Chip storage has already plagued the tech hub and a new chip protection flaw has now become a growing concern among smartphone users. Zero-day vulnerabilities allow hackers to exploit the system, gaining ‘admin privileges’. Security researchers have found a flaw in the MediaTek chip that powers one-third of the world’s smartphones.
According to Checkpoint Research, a bug was found in a MediaTek audio processing chip that was applied to many Android phones from major vendors, including Xiaomi, Oppo, Realme and Vivo. In a blog post, CPR explains how to hack through three different vulnerabilities – CVE-2021-0661, CVE-2021-0662, and CVE-2021-0663.
How a bug in the MediaTek chip could help hackers run an ‘eDrop campaign’
CPR reverse-engineer has discovered MediaTek’s audio chip and an opening that could allow a malicious app to install code. A detailed report of the process outlines what hackers need to do to take advantage of this vulnerability. When installing and launching a malicious app from the Google Play Store, it will allow hackers to take advantage of the vulnerabilities of MediaTek SoC-powered smartphones. After installation, the app will use the MediaTek API to ‘intercept audio passing through the chip and either record it locally or upload it to the attacker’s server.’
CPR has already released its results to MediaTek and Shaomi in October, and identified vulnerabilities have already been patched by the Taiwanese chip maker. If the error had been left without a patch, a hacker could have used it on chips to get ears from users and hide malicious code.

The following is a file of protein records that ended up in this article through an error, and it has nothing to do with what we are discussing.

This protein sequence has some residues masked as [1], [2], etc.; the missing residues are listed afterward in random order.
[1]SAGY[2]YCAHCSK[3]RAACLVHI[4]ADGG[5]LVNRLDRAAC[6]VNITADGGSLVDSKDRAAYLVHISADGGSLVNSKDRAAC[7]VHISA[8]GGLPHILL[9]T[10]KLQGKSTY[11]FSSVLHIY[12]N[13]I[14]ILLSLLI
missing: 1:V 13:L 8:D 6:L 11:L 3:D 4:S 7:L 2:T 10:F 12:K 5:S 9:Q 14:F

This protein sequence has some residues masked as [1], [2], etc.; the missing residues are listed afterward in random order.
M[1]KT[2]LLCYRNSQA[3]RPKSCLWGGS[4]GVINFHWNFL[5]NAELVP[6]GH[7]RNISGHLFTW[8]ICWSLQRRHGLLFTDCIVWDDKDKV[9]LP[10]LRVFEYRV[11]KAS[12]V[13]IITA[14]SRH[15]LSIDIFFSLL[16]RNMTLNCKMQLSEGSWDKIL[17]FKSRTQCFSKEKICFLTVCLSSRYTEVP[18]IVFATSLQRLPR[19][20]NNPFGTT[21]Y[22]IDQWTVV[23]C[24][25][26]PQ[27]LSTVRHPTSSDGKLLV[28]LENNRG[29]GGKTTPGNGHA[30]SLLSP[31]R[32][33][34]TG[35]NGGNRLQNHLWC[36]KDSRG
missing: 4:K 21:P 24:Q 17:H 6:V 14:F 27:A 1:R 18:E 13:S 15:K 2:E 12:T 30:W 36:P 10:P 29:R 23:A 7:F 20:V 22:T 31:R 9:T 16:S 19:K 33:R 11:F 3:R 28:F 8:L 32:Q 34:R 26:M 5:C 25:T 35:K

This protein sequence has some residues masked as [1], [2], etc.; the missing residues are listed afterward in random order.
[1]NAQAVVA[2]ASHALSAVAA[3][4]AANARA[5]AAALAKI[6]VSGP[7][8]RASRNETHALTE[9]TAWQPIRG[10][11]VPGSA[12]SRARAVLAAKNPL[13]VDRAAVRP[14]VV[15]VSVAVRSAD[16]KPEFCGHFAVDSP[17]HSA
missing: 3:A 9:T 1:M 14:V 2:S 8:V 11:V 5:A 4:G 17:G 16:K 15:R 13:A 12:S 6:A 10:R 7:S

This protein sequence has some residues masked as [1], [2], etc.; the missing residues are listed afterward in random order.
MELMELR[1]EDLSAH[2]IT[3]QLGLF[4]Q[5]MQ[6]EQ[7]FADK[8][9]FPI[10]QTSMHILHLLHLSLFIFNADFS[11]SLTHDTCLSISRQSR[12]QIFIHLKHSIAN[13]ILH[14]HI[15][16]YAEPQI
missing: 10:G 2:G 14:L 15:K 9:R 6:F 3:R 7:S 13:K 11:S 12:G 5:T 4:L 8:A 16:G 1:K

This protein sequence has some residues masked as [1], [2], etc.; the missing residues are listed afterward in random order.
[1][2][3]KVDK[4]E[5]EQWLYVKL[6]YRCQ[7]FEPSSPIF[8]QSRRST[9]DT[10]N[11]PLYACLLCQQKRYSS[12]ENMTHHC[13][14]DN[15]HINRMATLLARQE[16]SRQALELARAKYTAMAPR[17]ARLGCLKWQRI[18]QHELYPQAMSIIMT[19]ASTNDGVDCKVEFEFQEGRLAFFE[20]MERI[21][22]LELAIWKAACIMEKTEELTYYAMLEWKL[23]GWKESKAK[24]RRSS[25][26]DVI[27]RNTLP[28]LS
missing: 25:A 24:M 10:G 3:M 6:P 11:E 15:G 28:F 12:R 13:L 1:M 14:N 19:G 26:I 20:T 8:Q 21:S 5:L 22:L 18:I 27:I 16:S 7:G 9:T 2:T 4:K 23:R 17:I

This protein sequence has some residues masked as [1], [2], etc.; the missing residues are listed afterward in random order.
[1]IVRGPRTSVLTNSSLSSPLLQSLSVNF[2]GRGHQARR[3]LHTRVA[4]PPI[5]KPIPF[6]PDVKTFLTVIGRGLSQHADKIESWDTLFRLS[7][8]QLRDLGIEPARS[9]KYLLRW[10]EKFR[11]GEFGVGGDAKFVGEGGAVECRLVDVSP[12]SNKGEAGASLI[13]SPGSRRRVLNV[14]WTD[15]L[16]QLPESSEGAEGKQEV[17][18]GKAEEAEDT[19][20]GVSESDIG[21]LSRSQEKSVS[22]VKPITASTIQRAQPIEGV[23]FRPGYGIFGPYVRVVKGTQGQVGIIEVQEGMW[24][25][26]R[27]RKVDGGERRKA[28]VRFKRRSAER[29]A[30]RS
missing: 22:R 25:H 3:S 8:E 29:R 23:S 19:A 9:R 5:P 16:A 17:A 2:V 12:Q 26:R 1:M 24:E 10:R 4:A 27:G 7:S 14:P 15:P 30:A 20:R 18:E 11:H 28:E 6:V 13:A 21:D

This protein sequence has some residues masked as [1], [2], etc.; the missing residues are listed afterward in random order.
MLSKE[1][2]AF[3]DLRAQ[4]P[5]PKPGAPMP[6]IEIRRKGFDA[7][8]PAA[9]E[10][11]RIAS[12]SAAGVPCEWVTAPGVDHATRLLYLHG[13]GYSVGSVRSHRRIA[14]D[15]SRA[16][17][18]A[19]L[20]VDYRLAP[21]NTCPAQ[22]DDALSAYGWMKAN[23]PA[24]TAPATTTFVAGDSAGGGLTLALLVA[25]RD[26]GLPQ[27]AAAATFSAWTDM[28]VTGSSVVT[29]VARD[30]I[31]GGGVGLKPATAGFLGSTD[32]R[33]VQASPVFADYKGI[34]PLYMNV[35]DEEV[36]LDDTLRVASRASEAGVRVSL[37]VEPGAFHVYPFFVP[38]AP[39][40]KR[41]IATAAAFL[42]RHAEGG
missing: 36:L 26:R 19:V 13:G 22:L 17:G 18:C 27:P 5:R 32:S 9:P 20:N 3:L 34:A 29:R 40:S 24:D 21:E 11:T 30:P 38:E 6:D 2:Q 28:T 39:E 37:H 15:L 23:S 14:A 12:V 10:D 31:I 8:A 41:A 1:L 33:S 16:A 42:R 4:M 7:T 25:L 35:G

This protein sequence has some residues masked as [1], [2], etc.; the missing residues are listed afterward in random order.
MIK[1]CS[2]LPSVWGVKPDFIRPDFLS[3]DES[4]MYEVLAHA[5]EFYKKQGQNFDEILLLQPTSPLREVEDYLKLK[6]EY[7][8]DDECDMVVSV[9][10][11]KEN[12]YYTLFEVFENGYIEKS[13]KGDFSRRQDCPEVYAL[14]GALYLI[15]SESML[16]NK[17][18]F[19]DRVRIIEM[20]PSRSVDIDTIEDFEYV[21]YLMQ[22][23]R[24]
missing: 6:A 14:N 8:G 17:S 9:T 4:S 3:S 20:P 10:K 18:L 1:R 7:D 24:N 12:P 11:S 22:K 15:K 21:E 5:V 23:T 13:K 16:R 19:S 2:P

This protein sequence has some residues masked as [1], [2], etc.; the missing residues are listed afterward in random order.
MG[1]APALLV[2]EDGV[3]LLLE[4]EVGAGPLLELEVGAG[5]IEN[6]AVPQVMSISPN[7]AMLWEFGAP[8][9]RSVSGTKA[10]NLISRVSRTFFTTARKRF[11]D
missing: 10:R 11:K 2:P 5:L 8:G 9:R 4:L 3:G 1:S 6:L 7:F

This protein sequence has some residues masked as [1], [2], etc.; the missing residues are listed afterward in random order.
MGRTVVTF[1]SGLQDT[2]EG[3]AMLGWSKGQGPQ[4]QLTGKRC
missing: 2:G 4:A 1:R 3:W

“Device security is an important element and a priority for all MediaTek platforms. Regarding Audio DSP vulnerabilities revealed by Checkpoint, we have worked diligently to verify the problem and provide appropriate mitigation for all OEMs. We have no evidence that it is currently being exploited. We encourage end-users to update their devices as patches become available and only to install applications from trusted locations, such as the Google Play Store, “said Tiger Hsu, MediaTek’s product safety officer.
Slava Makaviev, a security researcher at Checkpoint Software, quoted Digital Trends in a press release as saying that with MediaTek’s global publicity, they suspected a potential threat and “started research into technology,” which opened a chain of vulnerabilities that could be used as an attack. Vector to create an ‘Eversdrop Campaign’. But fortunately, the bugs were caught to make it more useful before they reached the hackers.
Post MediaTek chip bug that can be heard in the ears of Android users has been fixed. BGR first appeared in India.